Former Israeli prime minister Ehud Olmert was on Thursday indicted alongside a number of other people for allegedly taking bribes in a massive property scandal, court officials said.
The allegations stem from Olmert's tenure as Jerusalem mayor and will add to the woes of the former premier, who is already on trial on three unrelated counts of fraud and bribery.
Olmert is accused of accepting bribes to smooth the way for the construction of the huge Holyland residential complex in Jerusalem during his tenure as mayor in the 1990s.
"An indictment has been served on Olmert and others," a spokeswoman for the courts administration told AFP.
The indictment named Olmert, his former aide Shula Zaken and his successor as mayor, Uri Lupolianski, along with several senior city hall officials, prominent businessmen and property developers.
Last March, the justice ministry said Israeli prosecutors were poised to file charges against 18 people, including Olmert, for allegedly taking bribes during the time when he was mayor of Jerusalem.
"From the evidence, it appears that a long list of public servants at the Jerusalem municipality apparently received bribes to promote the Holyland project and the interests of its developers," a ministry statement said at the time.
In April 2010, prosecutors officially named Olmert as a key suspect in the Holyland affair in which he is suspected of having taken bribes totalling some 1.5 million shekels ($390,000/303,000 euros at the current exchange rate).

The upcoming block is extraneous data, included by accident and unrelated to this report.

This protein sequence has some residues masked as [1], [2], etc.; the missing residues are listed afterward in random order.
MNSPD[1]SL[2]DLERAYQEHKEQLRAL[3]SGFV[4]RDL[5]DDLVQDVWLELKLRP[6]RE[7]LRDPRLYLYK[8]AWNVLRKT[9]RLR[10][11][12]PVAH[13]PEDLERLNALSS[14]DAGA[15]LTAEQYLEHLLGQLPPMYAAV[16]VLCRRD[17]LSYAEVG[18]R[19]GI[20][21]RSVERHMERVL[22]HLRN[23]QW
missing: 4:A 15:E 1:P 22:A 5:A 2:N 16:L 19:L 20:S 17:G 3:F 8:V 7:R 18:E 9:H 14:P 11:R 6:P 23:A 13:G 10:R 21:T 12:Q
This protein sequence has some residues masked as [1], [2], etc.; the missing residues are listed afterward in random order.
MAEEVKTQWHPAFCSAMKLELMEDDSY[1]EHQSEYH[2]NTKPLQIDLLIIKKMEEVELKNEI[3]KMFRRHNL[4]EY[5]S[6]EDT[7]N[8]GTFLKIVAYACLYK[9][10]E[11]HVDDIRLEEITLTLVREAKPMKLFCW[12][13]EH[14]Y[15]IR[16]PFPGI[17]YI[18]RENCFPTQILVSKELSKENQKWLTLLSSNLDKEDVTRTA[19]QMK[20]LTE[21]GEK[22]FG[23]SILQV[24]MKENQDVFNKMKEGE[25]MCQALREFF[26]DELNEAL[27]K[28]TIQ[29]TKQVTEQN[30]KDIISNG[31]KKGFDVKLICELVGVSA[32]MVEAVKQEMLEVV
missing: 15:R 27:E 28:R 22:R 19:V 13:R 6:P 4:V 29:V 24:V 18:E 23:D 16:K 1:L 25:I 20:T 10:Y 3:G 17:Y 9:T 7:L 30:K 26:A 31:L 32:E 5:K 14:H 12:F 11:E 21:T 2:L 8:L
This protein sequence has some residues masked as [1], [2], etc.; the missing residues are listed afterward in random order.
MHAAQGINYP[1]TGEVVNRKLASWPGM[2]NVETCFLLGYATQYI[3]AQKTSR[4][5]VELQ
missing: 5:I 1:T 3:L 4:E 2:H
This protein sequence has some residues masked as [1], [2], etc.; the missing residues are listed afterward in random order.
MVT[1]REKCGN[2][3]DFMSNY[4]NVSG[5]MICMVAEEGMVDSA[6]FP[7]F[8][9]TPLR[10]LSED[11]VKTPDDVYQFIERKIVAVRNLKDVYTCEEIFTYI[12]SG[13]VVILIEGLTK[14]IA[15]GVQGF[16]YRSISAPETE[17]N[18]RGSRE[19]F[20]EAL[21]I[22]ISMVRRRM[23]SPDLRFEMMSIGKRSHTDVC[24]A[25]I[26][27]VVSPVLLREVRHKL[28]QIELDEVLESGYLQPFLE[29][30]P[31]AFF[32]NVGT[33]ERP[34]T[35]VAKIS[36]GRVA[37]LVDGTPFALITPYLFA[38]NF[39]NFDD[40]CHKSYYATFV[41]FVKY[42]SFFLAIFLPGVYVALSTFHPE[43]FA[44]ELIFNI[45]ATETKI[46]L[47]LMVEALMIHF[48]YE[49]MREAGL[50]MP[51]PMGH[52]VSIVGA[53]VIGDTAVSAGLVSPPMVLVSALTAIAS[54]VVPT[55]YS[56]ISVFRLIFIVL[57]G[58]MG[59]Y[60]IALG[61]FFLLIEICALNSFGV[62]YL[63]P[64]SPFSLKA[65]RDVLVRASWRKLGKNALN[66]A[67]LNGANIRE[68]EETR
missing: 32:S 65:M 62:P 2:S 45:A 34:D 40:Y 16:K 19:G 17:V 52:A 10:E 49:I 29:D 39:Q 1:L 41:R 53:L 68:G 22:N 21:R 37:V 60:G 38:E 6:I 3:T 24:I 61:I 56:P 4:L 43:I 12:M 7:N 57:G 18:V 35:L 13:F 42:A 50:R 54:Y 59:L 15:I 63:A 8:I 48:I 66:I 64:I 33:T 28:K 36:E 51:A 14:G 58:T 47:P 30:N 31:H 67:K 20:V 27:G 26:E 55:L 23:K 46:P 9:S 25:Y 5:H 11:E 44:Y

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The bribes were allegedly given during construction of the massive complex in the 1990s. He has been questioned at least three times by police and has denied all the charges.
In a statement accompanying the 85-page indictment, the justice ministry said 150 police investigators had worked on the case, which saw elected officials and employees of Jerusalem municipality receive "millions of shekels" in bribes in order to advance the Holyland project.
"In return, public servants and elected officials worked to remove obstacles, brush aside objections, dramatically short-cut procedures," it said. "The seriousness of the indictment does not only stem from its scope, but from the fact that this was not a lone public official who was corrupt, but a large number of public sector employees and elected officials, beginning with Jerusalem municipality, the city engineer, two mayors, the director of the Israel Lands Authority and up to the trade and industry minister and his bureau chief," it said.
Olmert resigned under pressure in September 2008 after police recommended he be indicted in several other graft cases, which all relate to a period before he became premier in 2006.
He is accused of unlawfully accepting gifts of cash-stuffed envelopes from Jewish-American businessman Morris Talanski and of multiple-billing for foreign trips.
He has also been charged with cronyism in connection with an investment centre that he oversaw when he was trade and industry minister between 2003 and 2006.
The former premier has described the graft investigation against him as "a brutal, ruthless witch-hunt, the likes of which have never before been seen in Israel."
Olmert was mayor of Jerusalem from 1993 to 2003 after which he served as a cabinet minister, holding the trade and industry portfolio as well as several others, until he became premier in 2006.